They weren’t allowed to settle in Thailand, though, and in 1979, when Sunisa’s dad was eight years old, his family emigrated to the US.
‘We know they did it for a reason, so they could be safe and their kids could have a good life,’ Sunisa said of her grandparents’ reasons for fleeing. ‘It’s something very cool for my generation to know they did that for us. And it was all worth it.’
They ultimately made their way to Minnesota, home to about 80,000 Hmong people — who see her as their ‘ambassador to the world.’
Her parents met as adults in Minnesota. According to ESPN, John is not Sunisa’s biological father. He was a divorced dad of two children, Jonah and Shyenne, when he met Sunisa’s mom, Yeev — who was then a single mom to two-year-old Sunisa.
But the pair clearly bonded, with Sunisa choosing to legally change her last name to Lee.
Sunisa — known as Suni to friends and family — is one of five siblings in all, including sisters Shyenne and Evionn and brothers Jonah, Lucky, and Noah.
The star’s parents (pictured with her father) are both Laotian refugees who fled the country as children in the wake of the Vietnam war
Her father, John Lee, has been partially paralyzed since a freak fall in 2019
Her dad also suffered from fractured ribs and a broken wrist when he sustained a spinal cord injury in 2019
As a young girl, she became enchanted by gymnastics after watching videos on YouTube, telling the New York Times: ‘Once I started, I just couldn’t stop. It looked so fun, and I wanted to try it myself.’
She would flip and tumble around the family’s home, even swinging from metal bars holding up a clothesline in the backyard. When she was six, her parents signed her up for classes at Midwest Gymnastics Center in Little Canada, where she still trains today with coaches Jess Graba and Alison Lim, who own the gym.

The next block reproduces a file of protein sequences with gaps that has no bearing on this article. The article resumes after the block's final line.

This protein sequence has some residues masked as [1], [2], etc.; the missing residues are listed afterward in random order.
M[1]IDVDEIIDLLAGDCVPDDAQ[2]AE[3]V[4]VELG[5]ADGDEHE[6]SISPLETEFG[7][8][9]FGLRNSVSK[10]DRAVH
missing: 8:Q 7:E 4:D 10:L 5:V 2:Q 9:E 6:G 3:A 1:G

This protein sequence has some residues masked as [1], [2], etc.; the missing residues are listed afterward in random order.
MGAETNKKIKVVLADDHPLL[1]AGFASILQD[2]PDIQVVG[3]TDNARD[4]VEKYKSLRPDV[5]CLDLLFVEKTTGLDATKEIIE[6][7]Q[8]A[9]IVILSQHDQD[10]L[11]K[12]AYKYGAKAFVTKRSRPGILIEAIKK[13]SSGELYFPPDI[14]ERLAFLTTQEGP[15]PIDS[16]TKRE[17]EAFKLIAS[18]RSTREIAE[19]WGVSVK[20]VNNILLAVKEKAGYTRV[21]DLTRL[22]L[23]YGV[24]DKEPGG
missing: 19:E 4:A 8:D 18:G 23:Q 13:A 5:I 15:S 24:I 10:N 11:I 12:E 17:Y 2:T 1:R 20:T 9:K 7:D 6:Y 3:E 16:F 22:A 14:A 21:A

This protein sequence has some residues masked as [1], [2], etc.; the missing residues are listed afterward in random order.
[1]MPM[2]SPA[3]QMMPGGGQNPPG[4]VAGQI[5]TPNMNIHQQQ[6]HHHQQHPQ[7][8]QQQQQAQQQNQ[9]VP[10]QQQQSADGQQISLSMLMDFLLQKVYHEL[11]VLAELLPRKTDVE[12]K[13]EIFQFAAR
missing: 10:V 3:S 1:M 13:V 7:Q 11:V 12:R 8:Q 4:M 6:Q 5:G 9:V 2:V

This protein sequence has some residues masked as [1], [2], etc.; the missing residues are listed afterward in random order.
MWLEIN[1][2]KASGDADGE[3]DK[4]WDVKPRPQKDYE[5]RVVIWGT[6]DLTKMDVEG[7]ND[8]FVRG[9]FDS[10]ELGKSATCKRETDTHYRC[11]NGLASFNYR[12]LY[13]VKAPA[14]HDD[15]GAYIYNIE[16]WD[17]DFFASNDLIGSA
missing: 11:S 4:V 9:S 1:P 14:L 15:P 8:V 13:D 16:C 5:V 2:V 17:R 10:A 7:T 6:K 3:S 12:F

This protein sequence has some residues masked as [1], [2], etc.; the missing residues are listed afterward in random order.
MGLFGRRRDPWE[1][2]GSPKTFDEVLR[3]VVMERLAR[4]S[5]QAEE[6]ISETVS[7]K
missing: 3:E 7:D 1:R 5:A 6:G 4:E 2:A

‘She was a very active kid, always tumbling around,’ her aunt, Cecelia Lee, told the Star Tribune. ‘But who would have known it would lead to this?’
As she got better, her dad built her a wooden balance beam she could use to practice at home, making it himself because the family couldn’t afford a real one.
She has managed to stay focused even as tragedy struck her family.
In 2019, her dad was trimming a neighbor’s tree branches when he fell to the ground, suffering grave injuries including fractured ribs, a broken wrist, and worst of all, a spinal cord injury.
He remains partially paralyzed and wheelchair-bound.
But even as her parents were forced to stay home as their daughter flew to Tokyo — where the Olympics have banned all family members of athletes — they’ve still showed her endless support.
Her father reportedly gives her pep talks before every competition, and has been doing so over FaceTime during the Olympics.
Her mother, meanwhile, cheers her on even as she struggles to watch.
‘I get so nervous,’ she said. ‘My heart beats so fast. At the Olympic trials, she did so well, I was in tears every time she finished an event.’